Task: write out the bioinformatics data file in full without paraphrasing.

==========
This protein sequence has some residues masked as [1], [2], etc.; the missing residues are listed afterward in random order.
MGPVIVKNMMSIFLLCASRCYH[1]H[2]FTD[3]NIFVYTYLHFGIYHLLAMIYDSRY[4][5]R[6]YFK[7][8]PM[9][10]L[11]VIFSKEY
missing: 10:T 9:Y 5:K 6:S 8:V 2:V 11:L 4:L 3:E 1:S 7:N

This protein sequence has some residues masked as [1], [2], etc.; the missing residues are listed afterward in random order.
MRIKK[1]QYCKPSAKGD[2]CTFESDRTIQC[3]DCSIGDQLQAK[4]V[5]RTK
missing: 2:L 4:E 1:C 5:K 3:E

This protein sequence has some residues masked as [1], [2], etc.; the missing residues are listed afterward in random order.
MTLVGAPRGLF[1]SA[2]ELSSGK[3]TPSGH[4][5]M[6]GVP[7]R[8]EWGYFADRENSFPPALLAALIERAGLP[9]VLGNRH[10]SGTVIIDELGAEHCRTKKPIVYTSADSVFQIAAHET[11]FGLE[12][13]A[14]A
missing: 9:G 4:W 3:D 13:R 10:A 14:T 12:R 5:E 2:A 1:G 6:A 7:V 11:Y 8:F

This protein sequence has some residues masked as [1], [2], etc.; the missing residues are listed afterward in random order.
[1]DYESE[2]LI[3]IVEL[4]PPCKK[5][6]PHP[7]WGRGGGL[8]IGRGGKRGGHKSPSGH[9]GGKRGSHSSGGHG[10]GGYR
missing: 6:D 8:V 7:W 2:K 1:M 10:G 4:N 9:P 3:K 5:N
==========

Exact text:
This protein sequence has some residues masked as [1], [2], etc.; the missing residues are listed afterward in random order.
MGPVIVKNMMSIFLLCASRCYH[1]H[2]FTD[3]NIFVYTYLHFGIYHLLAMIYDSRY[4][5]R[6]YFK[7][8]PM[9][10]L[11]VIFSKEY
missing: 10:T 9:Y 5:K 6:S 8:V 2:V 11:L 4:L 3:E 1:S 7:N

This protein sequence has some residues masked as [1], [2], etc.; the missing residues are listed afterward in random order.
MRIKK[1]QYCKPSAKGD[2]CTFESDRTIQC[3]DCSIGDQLQAK[4]V[5]RTK
missing: 2:L 4:E 1:C 5:K 3:E

This protein sequence has some residues masked as [1], [2], etc.; the missing residues are listed afterward in random order.
MTLVGAPRGLF[1]SA[2]ELSSGK[3]TPSGH[4][5]M[6]GVP[7]R[8]EWGYFADRENSFPPALLAALIERAGLP[9]VLGNRH[10]SGTVIIDELGAEHCRTKKPIVYTSADSVFQIAAHET[11]FGLE[12][13]A[14]A
missing: 9:G 4:W 3:D 13:R 10:A 14:T 12:R 5:E 2:A 1:G 6:A 7:V 11:Y 8:F

This protein sequence has some residues masked as [1], [2], etc.; the missing residues are listed afterward in random order.
[1]DYESE[2]LI[3]IVEL[4]PPCKK[5][6]PHP[7]WGRGGGL[8]IGRGGKRGGHKSPSGH[9]GGKRGSHSSGGHG[10]GGYR
missing: 6:D 8:V 7:W 2:K 1:M 10:G 4:N 9:P 3:K 5:N